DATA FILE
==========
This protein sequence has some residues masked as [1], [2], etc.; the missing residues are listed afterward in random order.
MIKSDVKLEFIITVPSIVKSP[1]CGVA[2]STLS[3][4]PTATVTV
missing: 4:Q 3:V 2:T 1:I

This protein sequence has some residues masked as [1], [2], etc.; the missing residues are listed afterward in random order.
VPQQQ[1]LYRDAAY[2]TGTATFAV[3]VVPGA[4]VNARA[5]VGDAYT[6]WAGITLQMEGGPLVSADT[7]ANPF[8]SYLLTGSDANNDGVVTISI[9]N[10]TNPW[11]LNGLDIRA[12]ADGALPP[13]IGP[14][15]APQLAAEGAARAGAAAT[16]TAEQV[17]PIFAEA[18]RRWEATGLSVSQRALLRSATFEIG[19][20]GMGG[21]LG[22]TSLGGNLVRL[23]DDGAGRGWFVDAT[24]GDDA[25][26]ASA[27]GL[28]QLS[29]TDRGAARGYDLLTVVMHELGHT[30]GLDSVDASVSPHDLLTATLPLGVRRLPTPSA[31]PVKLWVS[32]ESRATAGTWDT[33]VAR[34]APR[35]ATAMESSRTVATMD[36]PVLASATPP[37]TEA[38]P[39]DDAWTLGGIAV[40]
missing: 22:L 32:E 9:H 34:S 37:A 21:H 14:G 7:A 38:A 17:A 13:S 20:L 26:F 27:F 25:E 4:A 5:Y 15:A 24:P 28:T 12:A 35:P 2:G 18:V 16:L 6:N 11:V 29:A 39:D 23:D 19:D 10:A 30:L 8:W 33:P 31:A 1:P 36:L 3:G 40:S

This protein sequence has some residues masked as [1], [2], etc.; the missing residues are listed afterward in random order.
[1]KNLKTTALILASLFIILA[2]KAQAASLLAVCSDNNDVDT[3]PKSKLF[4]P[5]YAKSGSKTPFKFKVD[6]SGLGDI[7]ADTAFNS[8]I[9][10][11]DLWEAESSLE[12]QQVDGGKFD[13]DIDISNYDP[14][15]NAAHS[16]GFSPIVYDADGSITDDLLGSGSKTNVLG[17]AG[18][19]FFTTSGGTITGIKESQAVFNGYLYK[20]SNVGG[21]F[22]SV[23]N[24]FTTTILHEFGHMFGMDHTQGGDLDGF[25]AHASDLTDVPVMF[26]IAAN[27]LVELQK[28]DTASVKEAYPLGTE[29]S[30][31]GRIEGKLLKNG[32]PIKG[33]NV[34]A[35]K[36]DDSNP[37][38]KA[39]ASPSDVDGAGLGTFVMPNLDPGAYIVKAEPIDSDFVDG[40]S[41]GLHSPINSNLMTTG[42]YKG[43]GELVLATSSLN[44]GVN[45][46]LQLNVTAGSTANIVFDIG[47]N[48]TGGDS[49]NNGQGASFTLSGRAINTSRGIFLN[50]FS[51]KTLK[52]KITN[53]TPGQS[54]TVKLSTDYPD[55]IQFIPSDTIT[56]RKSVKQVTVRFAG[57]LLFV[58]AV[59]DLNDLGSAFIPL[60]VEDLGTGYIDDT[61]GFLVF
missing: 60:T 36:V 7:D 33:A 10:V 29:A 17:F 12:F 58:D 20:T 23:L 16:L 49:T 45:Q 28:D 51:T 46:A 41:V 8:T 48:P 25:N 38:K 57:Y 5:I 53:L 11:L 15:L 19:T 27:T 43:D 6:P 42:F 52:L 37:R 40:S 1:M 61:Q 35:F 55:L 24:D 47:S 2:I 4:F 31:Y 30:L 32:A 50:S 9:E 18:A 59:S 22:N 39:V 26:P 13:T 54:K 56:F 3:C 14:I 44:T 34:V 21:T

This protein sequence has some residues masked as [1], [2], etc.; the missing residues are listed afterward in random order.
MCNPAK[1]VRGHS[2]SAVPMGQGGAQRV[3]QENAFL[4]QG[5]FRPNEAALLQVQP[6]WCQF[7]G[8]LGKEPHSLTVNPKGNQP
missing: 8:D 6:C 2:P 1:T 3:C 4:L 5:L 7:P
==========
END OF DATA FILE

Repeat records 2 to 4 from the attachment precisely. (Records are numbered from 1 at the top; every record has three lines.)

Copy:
This protein sequence has some residues masked as [1], [2], etc.; the missing residues are listed afterward in random order.
VPQQQ[1]LYRDAAY[2]TGTATFAV[3]VVPGA[4]VNARA[5]VGDAYT[6]WAGITLQMEGGPLVSADT[7]ANPF[8]SYLLTGSDANNDGVVTISI[9]N[10]TNPW[11]LNGLDIRA[12]ADGALPP[13]IGP[14][15]APQLAAEGAARAGAAAT[16]TAEQV[17]PIFAEA[18]RRWEATGLSVSQRALLRSATFEIG[19][20]GMGG[21]LG[22]TSLGGNLVRL[23]DDGAGRGWFVDAT[24]GDDA[25][26]ASA[27]GL[28]QLS[29]TDRGAARGYDLLTVVMHELGHT[30]GLDSVDASVSPHDLLTATLPLGVRRLPTPSA[31]PVKLWVS[32]ESRATAGTWDT[33]VAR[34]APR[35]ATAMESSRTVATMD[36]PVLASATPP[37]TEA[38]P[39]DDAWTLGGIAV[40]
missing: 22:L 32:E 9:H 34:S 37:A 21:H 14:G 7:A 38:A 17:A 13:S 20:L 26:F 27:F 25:E 4:A 5:Y 15:A 24:P 28:T 12:A 35:P 2:G 18:V 16:L 6:N 11:V 29:A 39:D 23:D 19:D 10:A 30:L 8:W 33:P 31:A 1:P 36:L 3:G 40:S

This protein sequence has some residues masked as [1], [2], etc.; the missing residues are listed afterward in random order.
[1]KNLKTTALILASLFIILA[2]KAQAASLLAVCSDNNDVDT[3]PKSKLF[4]P[5]YAKSGSKTPFKFKVD[6]SGLGDI[7]ADTAFNS[8]I[9][10][11]DLWEAESSLE[12]QQVDGGKFD[13]DIDISNYDP[14][15]NAAHS[16]GFSPIVYDADGSITDDLLGSGSKTNVLG[17]AG[18][19]FFTTSGGTITGIKESQAVFNGYLYK[20]SNVGG[21]F[22]SV[23]N[24]FTTTILHEFGHMFGMDHTQGGDLDGF[25]AHASDLTDVPVMF[26]IAAN[27]LVELQK[28]DTASVKEAYPLGTE[29]S[30][31]GRIEGKLLKNG[32]PIKG[33]NV[34]A[35]K[36]DDSNP[37][38]KA[39]ASPSDVDGAGLGTFVMPNLDPGAYIVKAEPIDSDFVDG[40]S[41]GLHSPINSNLMTTG[42]YKG[43]GELVLATSSLN[44]GVN[45][46]LQLNVTAGSTANIVFDIG[47]N[48]TGGDS[49]NNGQGASFTLSGRAINTSRGIFLN[50]FS[51]KTLK[52]KITN[53]TPGQS[54]TVKLSTDYPD[55]IQFIPSDTIT[56]RKSVKQVTVRFAG[57]LLFV[58]AV[59]DLNDLGSAFIPL[60]VEDLGTGYIDDT[61]GFLVF
missing: 60:T 36:V 7:D 33:A 10:V 29:A 17:F 12:F 58:D 20:T 23:L 16:L 49:T 45:Q 28:D 51:T 46:A 41:V 8:T 48:P 25:N 38:K 57:Y 5:I 53:L 11:L 15:L 19:T 27:T 43:D 6:P 42:F 52:L 37:R 40:S 1:M 61:Q 35:F 55:L 24:D 47:S 2:I 4:F 31:Y 30:L 32:A 50:S 9:E 18:A 59:S 22:N 39:V 26:P 13:T 54:K 56:F 3:C 14:I 44:T 34:V 21:T

This protein sequence has some residues masked as [1], [2], etc.; the missing residues are listed afterward in random order.
MCNPAK[1]VRGHS[2]SAVPMGQGGAQRV[3]QENAFL[4]QG[5]FRPNEAALLQVQP[6]WCQF[7]G[8]LGKEPHSLTVNPKGNQP
missing: 8:D 6:C 2:P 1:T 3:C 4:L 5:L 7:P